How to run PySpark on a 32-core cluster with Domino

by on July 21, 2015

In this post we will show you two different ways to get up and running with Spark. The first is to use Domino, which has Spark pre-installed and configured on powerful AWS machines. The second option is to use your own local setup — I’ll walk you through the installation process.

My code and sample experiments are all available on Domino.

Spark Overview

Spark is a fast and general-purpose cluster computing platform that works well for many types of parallelizable tasks data scientists need to perform every day. Spark extends MapReduce, which only has two operators, to include a much wider set of interactive analytical query and stream processing options. Probably the biggest advantage of Spark is its ability to run computations in memory. The Spark website says it runs programs up to 100x faster than Hadoop MapReduce in memory, or 10x faster on disk (/source).

There are two reasons Spark is so powerful. First, it offers a great syntax for expressing parallel computing tasks. Second, it drastically simplifies scaling jobs out across a cluster. Spark brings us closer to real-time analytical number crunching. As someone that works in the Internet of Things space, this possibility is not only interesting but crucial for the future of sensor-based triggers, alerts, and actionable intelligence. The future of many applications hinges on “real-time” processing of multiple data types in a quick manner in order to deliver faster results to customers.

Spark running in Domino

Domino lets you run your own code on any type of EC2 machine (or on your own hardware, when installed on premise). This lets us run Spark code on a single machine with up to 32 cores, without any setup or configuration. Everything is pre-configured on Domino’s end so you don’t have to install anything.

To get started, I’ve created a public project that you can check out and even fork if you want to play with your own copy. In this post we will be testing out Spark’s core parallelization capabilities using one of the out-of-the-box MLlib algorithms.

Let’s skip the Hello World of big data — counting words — and go right to something a bit more interesting. You can find the logistic_regression.py example in the Domino project, which gives a nice introduction to Spark’s Core and MLLib functionality. If you were wondering, Spark supports two linear methods for binary classification: support vector machines (SVMs) and logistic regression. For a nice overview of both SVM and log regression in PySpark, check out this nice tutorial by Mevlut Turker Garip at UCLA.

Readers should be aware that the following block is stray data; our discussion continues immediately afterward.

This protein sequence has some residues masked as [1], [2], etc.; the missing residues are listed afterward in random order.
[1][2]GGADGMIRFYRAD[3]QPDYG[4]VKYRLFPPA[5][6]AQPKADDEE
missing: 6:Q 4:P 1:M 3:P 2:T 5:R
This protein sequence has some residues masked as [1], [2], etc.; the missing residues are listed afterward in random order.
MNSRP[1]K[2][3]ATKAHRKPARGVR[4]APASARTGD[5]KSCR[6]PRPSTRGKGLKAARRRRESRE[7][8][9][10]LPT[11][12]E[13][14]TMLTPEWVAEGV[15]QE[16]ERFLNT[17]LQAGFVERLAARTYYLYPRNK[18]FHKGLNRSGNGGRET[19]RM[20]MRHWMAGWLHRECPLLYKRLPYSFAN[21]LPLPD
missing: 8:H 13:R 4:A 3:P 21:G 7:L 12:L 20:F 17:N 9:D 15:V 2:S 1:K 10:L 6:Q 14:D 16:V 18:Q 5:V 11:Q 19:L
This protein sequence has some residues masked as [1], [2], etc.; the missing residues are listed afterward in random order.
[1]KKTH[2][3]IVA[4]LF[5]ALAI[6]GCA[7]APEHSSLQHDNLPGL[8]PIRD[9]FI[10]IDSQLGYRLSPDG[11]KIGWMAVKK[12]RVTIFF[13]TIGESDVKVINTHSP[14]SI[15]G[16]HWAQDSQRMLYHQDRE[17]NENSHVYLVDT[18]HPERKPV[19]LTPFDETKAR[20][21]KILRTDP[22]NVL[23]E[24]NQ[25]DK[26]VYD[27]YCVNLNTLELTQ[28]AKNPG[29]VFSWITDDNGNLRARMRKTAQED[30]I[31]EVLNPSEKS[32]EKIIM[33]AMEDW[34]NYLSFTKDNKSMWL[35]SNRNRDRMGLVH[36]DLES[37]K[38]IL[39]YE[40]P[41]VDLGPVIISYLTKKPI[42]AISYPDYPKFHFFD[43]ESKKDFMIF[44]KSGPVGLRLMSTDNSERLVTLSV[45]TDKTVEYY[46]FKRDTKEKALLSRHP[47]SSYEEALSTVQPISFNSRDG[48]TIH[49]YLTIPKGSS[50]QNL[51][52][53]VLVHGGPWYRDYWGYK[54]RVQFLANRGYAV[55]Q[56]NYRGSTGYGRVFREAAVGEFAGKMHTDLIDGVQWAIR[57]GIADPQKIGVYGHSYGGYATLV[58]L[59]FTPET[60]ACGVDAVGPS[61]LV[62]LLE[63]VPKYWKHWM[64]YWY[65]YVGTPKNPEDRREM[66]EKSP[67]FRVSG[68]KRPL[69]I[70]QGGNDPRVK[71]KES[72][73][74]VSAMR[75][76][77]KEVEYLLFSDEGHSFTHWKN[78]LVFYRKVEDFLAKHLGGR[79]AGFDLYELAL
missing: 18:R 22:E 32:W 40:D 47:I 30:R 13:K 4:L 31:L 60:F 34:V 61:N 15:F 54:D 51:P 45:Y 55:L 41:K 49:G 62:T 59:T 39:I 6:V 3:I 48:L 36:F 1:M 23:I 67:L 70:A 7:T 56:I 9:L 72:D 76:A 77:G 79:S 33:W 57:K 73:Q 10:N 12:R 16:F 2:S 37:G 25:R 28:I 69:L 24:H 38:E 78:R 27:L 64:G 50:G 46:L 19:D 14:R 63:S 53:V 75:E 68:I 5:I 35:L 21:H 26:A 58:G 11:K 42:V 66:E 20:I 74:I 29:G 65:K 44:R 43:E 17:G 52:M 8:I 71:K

In Python, we start by importing the appropriate Spark libraries.

from pyspark import SparkContext
from pyspark.mllib.regression import LabeledPoint
from pyspark.mllib.classification import LogisticRegressionWithSGD

The first of these, SparkContext, is hands down the most important component of Spark. Why? SparkContext is your connection to the Spark cluster and can be used to create the ever-important RDDs we discussed earlier.

RespectTheSparkContext

Now we can start up our Spark with:

sc = SparkContext(appName="PythonLR")

Next, we need to make sure the features and labels for each data point are formatted in a way that MLlib likes. NOTE: If you’re used to labeling binary classifications with -1 and 1, then you’ll have to switch -1 labels over to 0 in MLlib. Thankfully, making this switch is simple. If you forked this proejct, be sure to format your data “correctly” first! The following function splits up values in a dataset (line by line), converts any -1s to 0s, then returns a set of labels/features in LabeledPoint format.

def parsePoint(line):
    values = [float(s) for s in line.split(' ')]
    if values[0] == -1:   # Convert -1 labels to 0 for MLlib
        values[0] = 0
    return LabeledPoint(values[0], values[1:])

The next line is a big one. It creates our RDD with our chosen dataset, then performs a map transformation. In this case, we already created the map procedure we need with our parsePoint() function.

points = sc.textFile("sample_svm_data.txt").map(parsePoint)

Finally, we create set the number of iterations, train our logistic regression model with stochastic gradient descent, print some final weights and intercept values, then shut down our Spark cluster at the end.

iterations = 5
model = LogisticRegressionWithSGD.train(points, iterations)
print("Final weights: " + str(model.weights))
print("Final intercept: " + str(model.intercept))
sc.stop()